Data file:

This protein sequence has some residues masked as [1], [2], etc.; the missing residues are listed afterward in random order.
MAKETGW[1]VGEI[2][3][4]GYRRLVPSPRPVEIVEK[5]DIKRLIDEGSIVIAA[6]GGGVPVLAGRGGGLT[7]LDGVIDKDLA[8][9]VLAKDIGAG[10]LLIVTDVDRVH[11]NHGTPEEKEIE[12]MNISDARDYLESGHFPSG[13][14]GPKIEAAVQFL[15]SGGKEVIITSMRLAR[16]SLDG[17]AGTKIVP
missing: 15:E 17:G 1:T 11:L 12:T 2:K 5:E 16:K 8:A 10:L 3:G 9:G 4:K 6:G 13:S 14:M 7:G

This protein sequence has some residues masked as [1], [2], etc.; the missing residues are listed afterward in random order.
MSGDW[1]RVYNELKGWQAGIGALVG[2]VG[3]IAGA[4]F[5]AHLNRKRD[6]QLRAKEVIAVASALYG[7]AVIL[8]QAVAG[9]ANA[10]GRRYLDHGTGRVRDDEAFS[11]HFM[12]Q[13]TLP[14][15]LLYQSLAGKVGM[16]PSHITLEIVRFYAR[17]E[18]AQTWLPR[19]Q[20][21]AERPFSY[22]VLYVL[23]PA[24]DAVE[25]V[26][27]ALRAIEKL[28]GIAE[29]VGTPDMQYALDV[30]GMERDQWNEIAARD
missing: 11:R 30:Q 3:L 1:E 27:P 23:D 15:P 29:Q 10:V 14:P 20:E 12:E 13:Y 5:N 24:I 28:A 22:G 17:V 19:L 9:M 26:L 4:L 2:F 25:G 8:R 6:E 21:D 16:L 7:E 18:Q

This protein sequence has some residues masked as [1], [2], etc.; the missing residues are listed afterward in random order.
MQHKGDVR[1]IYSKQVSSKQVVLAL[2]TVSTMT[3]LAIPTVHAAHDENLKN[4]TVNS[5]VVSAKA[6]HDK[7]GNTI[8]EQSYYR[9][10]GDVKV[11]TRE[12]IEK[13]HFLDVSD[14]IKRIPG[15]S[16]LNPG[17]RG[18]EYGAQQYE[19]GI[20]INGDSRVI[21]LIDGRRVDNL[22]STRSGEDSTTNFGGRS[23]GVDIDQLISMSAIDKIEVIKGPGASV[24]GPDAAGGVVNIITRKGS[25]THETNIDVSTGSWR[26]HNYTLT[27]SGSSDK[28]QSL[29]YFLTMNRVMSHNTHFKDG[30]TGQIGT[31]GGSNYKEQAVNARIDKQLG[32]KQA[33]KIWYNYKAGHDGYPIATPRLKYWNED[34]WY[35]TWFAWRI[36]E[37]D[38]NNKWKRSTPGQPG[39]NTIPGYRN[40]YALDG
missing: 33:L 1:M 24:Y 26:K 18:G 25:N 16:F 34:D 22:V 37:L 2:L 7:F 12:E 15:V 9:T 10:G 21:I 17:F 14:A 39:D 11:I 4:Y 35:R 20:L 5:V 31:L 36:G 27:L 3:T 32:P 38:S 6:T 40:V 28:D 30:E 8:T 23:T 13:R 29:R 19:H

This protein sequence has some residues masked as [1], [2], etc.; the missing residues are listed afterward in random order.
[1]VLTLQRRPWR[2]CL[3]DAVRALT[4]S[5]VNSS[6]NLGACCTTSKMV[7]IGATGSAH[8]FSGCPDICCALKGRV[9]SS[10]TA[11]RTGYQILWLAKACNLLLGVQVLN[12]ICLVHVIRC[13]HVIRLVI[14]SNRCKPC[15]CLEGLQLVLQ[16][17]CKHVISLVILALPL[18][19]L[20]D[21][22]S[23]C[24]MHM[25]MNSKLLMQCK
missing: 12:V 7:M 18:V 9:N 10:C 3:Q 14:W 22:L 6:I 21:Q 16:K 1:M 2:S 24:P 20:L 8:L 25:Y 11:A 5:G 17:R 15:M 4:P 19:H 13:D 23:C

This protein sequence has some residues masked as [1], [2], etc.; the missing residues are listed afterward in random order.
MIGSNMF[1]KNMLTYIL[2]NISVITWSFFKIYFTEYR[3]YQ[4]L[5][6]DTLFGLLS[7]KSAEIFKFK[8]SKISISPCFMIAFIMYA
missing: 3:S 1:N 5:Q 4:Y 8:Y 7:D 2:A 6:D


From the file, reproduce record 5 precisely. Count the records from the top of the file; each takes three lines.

This protein sequence has some residues masked as [1], [2], etc.; the missing residues are listed afterward in random order.
MIGSNMF[1]KNMLTYIL[2]NISVITWSFFKIYFTEYR[3]YQ[4]L[5][6]DTLFGLLS[7]KSAEIFKFK[8]SKISISPCFMIAFIMYA
missing: 3:S 1:N 5:Q 4:Y 8:Y 7:D 2:A 6:D